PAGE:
9-1-1 Emergency operators will have to undergo increased training under legislation approved by a State House Committee Tuesday morning in Tallahassee. The legislation was inspired by the preventable death of Denise Amber Lee, a Sarasota woman kidnapped and murdered in 2008.
The young mother was abducted in January 2008. Surprisingly she was able to use her kidnapper’s cell phone to call 911. A second 9-1-1 call came from a motorist who saw Denise stretched out in the back of a car.
The hitch came when the calls were not relayed to police by an untrained operator. By some accounts, the kidnapper drove past at least three police cars who could have saved Denise.
Denise’s mother-in-law teared as a House committee debated a bill to require training. Police and sheriffs question the cost of additional training. So do some lawmakers like Representative Bill Proctor of St. Augustine..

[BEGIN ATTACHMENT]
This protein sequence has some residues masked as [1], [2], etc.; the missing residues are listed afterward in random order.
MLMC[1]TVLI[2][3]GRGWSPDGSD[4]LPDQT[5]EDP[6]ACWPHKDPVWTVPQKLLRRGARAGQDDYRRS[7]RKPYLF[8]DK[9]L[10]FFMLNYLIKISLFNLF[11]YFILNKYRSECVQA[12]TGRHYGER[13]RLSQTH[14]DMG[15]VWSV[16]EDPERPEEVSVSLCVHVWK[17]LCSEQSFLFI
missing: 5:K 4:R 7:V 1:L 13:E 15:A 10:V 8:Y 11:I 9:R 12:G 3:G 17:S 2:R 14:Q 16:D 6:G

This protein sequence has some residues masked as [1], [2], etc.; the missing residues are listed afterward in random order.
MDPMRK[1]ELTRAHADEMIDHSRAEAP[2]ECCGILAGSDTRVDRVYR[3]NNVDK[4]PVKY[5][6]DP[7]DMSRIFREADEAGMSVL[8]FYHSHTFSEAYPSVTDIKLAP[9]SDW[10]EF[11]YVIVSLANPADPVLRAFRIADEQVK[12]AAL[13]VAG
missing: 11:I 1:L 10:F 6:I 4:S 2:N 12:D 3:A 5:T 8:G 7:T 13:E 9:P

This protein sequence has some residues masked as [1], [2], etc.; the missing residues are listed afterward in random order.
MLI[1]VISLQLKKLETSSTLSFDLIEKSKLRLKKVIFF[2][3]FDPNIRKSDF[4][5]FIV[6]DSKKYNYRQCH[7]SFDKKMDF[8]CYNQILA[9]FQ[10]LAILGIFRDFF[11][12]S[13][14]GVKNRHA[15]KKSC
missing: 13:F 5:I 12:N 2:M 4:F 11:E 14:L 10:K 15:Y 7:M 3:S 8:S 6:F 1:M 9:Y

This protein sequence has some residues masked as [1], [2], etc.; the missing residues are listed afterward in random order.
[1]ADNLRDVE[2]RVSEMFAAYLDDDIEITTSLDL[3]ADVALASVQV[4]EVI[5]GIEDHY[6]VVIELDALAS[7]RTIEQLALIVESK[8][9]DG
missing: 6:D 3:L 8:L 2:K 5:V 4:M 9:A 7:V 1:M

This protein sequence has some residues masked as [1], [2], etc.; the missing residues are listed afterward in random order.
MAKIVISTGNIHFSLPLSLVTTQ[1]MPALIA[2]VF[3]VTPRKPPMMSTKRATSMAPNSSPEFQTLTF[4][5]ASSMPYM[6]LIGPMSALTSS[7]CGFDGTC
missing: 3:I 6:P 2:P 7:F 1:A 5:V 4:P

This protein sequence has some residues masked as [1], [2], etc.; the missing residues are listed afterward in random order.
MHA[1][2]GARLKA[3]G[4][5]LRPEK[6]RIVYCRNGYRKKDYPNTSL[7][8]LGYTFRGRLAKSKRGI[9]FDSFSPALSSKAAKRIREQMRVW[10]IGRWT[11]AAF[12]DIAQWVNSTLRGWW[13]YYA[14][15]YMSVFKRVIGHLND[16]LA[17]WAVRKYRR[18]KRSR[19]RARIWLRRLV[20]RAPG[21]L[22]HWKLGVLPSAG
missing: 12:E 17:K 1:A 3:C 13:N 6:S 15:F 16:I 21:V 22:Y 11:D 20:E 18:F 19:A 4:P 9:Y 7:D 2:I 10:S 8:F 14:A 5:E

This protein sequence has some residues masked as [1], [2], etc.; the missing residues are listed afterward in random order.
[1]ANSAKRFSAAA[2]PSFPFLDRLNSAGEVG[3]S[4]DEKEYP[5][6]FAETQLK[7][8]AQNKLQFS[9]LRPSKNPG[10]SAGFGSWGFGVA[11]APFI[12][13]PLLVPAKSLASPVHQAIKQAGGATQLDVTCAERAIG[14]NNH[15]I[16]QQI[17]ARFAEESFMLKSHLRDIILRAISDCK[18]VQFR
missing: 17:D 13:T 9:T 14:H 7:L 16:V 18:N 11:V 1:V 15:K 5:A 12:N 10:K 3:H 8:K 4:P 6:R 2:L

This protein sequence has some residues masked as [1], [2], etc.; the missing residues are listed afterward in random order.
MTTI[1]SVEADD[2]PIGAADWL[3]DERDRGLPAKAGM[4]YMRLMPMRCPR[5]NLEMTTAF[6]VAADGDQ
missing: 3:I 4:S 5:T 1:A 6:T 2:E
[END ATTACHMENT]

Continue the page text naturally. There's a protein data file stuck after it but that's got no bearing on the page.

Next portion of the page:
“I want to be assured that there is no cost, that it is financially neutral.”
Sponsors say what is not acceptable is calling 9-1-1 and getting a different response, depending on what part of the state you’re calling from.
15 other states already have similar laws on the books and Richard Pinsky of the Emergency Operators Association that won’t cut it..
“Florida is certainly lagging behind in that regard.”
And there were more tears when the bill passed, tears from Peggy Lee, Denise’s mother in law.
“This is about saving future lives and we just don’t want this to happen to anybody else.”
Mark Lee, her father in law, says there is a cost.
“When you hear about the costs, you know, we all know what the cost is, it’s a lost life.”
Michael King has been sentenced to death in the case. A Senate Committee hears similar legislation Thursday, but in tight budget times, passage is not a sure thing.